First, the planet is probably much older than Earth. Mars’ composition also differs from Earth in some significant ways. InSight mapped the interior of Mars by studying the seismic waves (think like sound waves but through the inside of planets) of marsquakes.

The Wall Street Journal published a great article spelling out the findings in detail that is well worth the read. It also included some nice graphics helping to support the piece. The one I wanted to highlight, however, was a brilliant comparison of Mars to Earth.

But how many licks to get to the centre?

Conceptually this is important, because many diagrams and graphics I’ve seen about these findings only detail the interior of Mars. But what makes Mars important is how it differs from Earth, and let’s be honest, how many of us remember our Earth science classes at school and can diagram out the interior of Earth?

And right here the designer compares the smaller—and now older—brother of Earth. Again, read the article for the details, but in short, some of the key findings are that the core is larger, but also lighter, than we thought. Our planet’s core differs because Earth has two parts: a solid and heavy ball of iron and nickel surrounded by a liquid core that spins. That spinning core creates the magnetic fields that protect our planet from the Sun and have kept our atmosphere intact. Mars doesn’t have that. And that’s in part because, given the core is larger than we thought, the mantle is smaller.

A smaller mantle means that certain materials couldn’t form that insulate the Earth’s core. So while Earth’s core has been prevented from cooling and slowing down, Mars was not. And so while it did have a magnetic field at one point, that slowing, cooling core slowly dissipated the magnetic field. That may be why the planet, once rich in water, now is a barren rock exposed to the Sun.

Again, this is a big deal in terms of planetary science. Consider that Earth and Mars are broadly made of the same materials that orbited the Sun billions of years ago. But Mars took those same ingredients and made itself into a very different planet. And now we know quite a good deal more about the Red Planet.

One last point to make about the graphic above. Again, many illustrations will increase the size of the crust to make it more visible. Here the designer chose to keep it more in proportion to the scale of the planets’ interiors. (Even though Mars’ crust is quite a bit thicker than Earth’s.) I think that’s important because it puts us into perspective. We can build monuments like the Pyramids that last thousands of years and dig bore holes miles deep and tunnel out connections through mountain ranges, but that also just scratches the surface of the crust. But that crust is the thinnest of shells over the mantle and cores of these planets.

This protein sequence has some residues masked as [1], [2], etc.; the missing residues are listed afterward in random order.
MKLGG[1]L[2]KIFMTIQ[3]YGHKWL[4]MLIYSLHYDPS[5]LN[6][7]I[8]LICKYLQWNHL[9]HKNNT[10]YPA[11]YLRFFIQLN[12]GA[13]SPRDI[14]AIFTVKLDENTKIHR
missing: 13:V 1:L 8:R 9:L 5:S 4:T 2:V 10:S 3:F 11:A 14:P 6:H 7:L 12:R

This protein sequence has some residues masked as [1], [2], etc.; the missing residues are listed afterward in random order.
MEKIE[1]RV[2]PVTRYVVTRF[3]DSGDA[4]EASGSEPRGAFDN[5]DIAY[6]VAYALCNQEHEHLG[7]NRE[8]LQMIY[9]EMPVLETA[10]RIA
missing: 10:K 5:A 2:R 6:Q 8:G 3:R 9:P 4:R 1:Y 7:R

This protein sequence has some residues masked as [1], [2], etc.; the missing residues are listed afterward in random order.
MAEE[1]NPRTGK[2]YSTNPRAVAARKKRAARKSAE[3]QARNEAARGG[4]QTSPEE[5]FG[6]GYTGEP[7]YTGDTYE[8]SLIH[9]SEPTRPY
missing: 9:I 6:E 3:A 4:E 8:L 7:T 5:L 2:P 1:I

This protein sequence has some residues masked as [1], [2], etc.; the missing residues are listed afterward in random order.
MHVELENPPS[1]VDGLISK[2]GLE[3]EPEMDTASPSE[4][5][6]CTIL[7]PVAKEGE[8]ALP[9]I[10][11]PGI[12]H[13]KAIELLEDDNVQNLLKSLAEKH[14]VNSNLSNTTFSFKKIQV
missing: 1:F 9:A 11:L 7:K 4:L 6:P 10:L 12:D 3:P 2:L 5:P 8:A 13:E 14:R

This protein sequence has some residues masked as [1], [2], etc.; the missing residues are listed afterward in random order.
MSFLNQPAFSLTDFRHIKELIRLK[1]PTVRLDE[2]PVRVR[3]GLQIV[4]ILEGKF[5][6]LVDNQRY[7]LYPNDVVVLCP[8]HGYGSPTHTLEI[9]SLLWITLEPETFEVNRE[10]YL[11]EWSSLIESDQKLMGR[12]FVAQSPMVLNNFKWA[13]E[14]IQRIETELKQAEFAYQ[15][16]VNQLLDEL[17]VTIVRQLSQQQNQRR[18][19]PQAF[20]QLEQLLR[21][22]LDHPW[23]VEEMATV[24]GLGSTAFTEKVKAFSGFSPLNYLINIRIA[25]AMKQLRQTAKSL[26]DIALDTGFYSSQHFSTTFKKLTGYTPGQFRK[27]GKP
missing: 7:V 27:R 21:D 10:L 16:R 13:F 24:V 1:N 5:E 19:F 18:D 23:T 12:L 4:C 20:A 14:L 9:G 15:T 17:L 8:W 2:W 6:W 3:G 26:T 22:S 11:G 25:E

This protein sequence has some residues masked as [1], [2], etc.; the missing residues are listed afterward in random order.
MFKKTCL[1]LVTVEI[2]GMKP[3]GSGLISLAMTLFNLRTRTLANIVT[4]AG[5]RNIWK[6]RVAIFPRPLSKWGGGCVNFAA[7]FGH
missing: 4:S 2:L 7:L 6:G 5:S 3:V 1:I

That life began and took hold on Earth, on that thinnest of shells protected by a magnetic field because of a spinning molten core buried at the centre of the planet…something to think about sometimes.

Credit for the piece goes to Merrill Sherman.

The Western Heat Dome(s)

For the last two days Philadelphia and much of the East Coast suffered from a heavy haze of smoke that blanketed the region. This wasn’t just any smoke, however, but smoke from the wildfires on the West Coast. This post isn’t about the wildfires, but rather something that exacerbated them. We are talking about the heat domes that formed earlier this summer. The ones that melted trolley cables in Portland.

This was a nice print graphic in the Guardian Weekly, a magazine to such I subscribe that had several articles about the domes.

Missing that cold, cold Canadian air

It does a nice job of showing the main components of the story and sufficiently simplifying them to make them digestible. One quibble, however, is how in the second map how oddly specific the heat dome is depicted.

The first graphic in particular is more of an abstraction and simplified illustration. But here we have contours and shapes that seem to speak with precision about the location of this heat dome. It also contains shades of red that presumably indicate the severity of the heat.

There’s nothing wrong with that, but it stuck me as odd juxtaposed against the top illustration.

Credit for the piece goes to the Guardian Weekly graphics department.